Immigration Reform Preparedness Remains on Recruiters? To-Do Lists for 2008

Talent acquisition leaders gained additional time to prepare for the impact from pending immigration reform in 2007, but as 2008 approaches, the clock is still ticking toward an inevitable passage of legislation in some form, so recruiters must be vigilant and prepared.

This past summer, Congress failed to agree on specifics that would produce Comprehensive Immigration Reform legislation, and the Department of Homeland Security’s “No Match” program was placed on hold via a temporary injunction in October.

While all the specifics have yet to be worked out, the first drafts and early discussions around immigration reform legislation clearly point toward increased responsibility on the part of employers for validating the legal status of their workers. When passed in any form, immigration legislation causing increased employer accountability for worker documentation will undoubtedly tighten an already competitive labor market.

Some industries such as construction, hospitality, agriculture, manufacturing, and food service stand to be directly impacted by CIR and the “No Match” program, which requires employers to respond to letters from the Social Security Administration citing disparities between an employee’s personal identification records and the records maintained by the SSA.

However, it stands to reason that any legislation that affects an estimated U.S. population of 12 million illegal immigrants will have a larger reaching impact on all industries.

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Another 2007 event further highlighted the role played by immigration regulation on the talent acquisition process. Companies filed applications for twice the number of available H1-B visas on the first filing day for 2008 corporate applications. The current cap on available H1-B visas remains at 65,000 annually, with most visas going to skilled workers, often in the IT and engineering professions.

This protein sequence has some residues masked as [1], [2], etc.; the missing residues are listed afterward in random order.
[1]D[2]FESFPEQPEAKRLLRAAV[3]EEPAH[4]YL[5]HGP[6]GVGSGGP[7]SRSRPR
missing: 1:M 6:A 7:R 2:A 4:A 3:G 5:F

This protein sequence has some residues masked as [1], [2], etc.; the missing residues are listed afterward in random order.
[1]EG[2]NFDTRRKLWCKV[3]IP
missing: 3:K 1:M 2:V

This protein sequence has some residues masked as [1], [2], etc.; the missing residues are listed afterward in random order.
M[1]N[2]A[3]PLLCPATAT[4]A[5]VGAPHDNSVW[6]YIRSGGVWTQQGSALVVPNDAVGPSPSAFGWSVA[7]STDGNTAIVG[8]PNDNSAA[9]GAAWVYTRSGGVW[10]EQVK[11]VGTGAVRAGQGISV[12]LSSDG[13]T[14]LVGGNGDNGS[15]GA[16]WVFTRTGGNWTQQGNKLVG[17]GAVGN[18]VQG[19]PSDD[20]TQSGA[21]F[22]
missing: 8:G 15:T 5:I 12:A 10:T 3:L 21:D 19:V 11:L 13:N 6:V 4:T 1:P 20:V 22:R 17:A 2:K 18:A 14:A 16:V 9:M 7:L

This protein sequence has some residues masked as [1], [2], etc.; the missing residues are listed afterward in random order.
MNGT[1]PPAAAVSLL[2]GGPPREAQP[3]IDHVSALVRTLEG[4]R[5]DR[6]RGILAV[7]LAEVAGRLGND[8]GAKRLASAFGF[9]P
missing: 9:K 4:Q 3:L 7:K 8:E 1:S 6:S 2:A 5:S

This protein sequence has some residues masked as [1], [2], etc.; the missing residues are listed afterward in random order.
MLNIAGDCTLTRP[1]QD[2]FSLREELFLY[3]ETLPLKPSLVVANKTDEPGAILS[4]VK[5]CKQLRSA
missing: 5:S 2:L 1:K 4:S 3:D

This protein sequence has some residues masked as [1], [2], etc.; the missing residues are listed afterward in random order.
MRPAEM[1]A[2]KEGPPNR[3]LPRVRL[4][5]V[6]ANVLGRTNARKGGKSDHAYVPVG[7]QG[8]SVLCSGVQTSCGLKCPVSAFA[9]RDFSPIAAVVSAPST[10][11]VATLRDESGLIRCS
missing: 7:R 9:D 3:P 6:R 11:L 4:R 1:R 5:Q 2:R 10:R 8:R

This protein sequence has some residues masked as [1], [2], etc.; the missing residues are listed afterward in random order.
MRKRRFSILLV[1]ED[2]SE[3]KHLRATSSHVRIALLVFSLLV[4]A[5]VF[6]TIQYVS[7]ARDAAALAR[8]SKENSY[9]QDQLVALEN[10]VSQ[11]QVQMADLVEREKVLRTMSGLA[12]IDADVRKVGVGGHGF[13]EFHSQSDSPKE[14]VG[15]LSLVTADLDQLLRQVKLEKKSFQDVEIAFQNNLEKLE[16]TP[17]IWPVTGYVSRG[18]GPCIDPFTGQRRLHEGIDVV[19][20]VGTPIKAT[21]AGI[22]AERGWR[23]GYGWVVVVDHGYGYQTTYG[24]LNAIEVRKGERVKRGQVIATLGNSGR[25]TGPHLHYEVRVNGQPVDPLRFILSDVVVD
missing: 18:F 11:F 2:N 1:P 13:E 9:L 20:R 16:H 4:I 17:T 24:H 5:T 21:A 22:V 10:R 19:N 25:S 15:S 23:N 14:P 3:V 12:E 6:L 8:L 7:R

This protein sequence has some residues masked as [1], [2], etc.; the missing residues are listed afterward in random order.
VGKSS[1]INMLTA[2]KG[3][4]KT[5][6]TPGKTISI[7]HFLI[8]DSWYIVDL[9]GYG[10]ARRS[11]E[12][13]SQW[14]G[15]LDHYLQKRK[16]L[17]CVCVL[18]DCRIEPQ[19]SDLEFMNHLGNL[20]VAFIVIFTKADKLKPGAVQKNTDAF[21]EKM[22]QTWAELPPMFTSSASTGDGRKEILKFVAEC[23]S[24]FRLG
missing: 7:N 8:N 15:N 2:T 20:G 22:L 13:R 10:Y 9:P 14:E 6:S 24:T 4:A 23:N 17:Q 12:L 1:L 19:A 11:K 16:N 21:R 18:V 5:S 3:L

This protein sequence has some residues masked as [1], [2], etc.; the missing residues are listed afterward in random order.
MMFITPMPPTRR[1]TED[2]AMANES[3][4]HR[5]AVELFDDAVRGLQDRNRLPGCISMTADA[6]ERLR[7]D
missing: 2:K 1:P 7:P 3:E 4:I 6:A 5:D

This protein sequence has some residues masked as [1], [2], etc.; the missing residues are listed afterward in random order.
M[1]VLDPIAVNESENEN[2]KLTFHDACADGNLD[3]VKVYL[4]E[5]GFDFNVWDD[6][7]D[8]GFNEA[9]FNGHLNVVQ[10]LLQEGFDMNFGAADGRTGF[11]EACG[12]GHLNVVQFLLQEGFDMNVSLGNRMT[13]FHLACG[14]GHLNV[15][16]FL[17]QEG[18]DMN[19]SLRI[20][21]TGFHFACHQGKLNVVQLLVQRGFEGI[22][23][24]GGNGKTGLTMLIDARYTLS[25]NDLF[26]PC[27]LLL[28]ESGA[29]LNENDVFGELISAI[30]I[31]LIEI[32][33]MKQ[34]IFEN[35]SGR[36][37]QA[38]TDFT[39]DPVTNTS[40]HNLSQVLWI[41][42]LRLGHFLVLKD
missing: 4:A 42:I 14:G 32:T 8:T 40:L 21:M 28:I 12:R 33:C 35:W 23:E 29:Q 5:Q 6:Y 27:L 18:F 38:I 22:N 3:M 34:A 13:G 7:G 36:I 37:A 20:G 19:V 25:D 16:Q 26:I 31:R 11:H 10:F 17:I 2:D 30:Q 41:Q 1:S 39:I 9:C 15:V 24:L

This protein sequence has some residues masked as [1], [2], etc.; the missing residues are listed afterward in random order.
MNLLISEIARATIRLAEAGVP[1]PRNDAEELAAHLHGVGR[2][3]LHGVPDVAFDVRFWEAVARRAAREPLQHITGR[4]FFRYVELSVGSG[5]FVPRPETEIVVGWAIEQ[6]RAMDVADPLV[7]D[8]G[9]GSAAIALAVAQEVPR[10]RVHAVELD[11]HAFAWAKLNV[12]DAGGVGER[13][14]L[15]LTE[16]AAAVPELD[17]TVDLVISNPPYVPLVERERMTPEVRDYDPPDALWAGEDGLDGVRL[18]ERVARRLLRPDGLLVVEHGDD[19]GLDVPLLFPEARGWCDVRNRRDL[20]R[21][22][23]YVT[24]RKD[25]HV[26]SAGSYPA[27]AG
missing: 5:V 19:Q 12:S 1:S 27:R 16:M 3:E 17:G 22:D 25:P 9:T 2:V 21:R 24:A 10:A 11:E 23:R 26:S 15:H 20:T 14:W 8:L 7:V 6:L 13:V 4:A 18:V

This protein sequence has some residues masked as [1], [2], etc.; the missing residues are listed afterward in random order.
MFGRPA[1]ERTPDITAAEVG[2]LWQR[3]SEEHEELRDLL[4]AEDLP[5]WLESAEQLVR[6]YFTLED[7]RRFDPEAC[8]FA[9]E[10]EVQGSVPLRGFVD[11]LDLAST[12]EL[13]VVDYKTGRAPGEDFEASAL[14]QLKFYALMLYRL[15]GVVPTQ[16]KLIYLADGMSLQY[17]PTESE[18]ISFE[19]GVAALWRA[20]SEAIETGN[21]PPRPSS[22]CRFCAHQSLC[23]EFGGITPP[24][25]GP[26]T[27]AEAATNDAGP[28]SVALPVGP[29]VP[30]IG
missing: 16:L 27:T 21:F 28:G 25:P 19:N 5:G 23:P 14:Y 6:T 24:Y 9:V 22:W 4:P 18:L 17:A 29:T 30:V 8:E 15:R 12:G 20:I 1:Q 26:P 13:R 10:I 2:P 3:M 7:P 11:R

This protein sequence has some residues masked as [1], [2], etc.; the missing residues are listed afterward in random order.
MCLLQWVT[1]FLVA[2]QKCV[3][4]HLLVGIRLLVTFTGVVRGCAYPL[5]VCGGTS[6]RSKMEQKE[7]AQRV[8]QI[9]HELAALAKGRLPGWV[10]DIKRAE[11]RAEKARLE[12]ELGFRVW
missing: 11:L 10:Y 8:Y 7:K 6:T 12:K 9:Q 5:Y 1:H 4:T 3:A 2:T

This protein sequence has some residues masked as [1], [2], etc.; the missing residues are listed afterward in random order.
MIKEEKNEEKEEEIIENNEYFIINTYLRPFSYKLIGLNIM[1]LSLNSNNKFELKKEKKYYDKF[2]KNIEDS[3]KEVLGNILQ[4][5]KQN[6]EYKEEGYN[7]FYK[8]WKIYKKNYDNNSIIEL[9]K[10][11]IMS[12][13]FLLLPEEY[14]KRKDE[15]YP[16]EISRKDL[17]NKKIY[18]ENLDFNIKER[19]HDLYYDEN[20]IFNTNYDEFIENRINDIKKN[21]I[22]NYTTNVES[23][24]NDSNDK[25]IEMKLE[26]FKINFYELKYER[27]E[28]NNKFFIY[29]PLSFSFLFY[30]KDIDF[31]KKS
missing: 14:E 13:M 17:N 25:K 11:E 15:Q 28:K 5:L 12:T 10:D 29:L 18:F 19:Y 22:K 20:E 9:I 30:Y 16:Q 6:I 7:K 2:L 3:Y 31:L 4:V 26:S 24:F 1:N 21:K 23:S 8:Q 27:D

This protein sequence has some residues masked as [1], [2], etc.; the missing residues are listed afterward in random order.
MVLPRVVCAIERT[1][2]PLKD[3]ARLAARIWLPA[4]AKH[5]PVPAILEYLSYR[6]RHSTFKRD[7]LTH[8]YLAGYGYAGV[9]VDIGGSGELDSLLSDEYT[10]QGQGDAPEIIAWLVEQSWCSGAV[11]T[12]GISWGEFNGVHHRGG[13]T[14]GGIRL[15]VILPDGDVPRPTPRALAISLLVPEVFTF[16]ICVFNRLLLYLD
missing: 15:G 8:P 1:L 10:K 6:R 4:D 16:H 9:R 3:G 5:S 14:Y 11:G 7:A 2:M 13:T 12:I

If the current visa ceiling remains, the increasing trend toward globalization of companies and workforces assures that H1-B visa demand will continue to outpace supply. While this trend forces HR to be ready to file on the first day applications are accepted, filing on time is no assurance that HR leaders will prevail in the H1-B visa war. Currently visas are awarded via a random lottery system, so it behooves corporate filers to have alternate plans for sourcing hard-to-find professionals, should their quest for H1-B visas fall short of their needs.

“While the expectation is that legal wrangling on both the ‘No Match’ and the CIR measures will continue for awhile, the implications from the ‘No Match’ program set some clear expectations about what will be required from employers under immigration reform,” says Paul Colman, director with VISANOW, an immigration service provider.

“Employers need to plan for the passage of immigration-related legislation, because indications are that the labor market will be impacted. We think this will be a hot topic as we head into the elections in 2008, so we are advising all responsible HR professionals to closely monitor the situation and have alternative plans authored and ready to go in anticipation of the impact resulting from the most likely legislative scenarios.”

Leslie Stevens writes for human capital and business publications. She was a senior manager in the staffing industry for more than 20 years and understands how talent acquisition contributes to the bottom line. She likes it when readers share their opinions, innovative ideas, and experiences about overcoming obstacles while fighting the global talent war.


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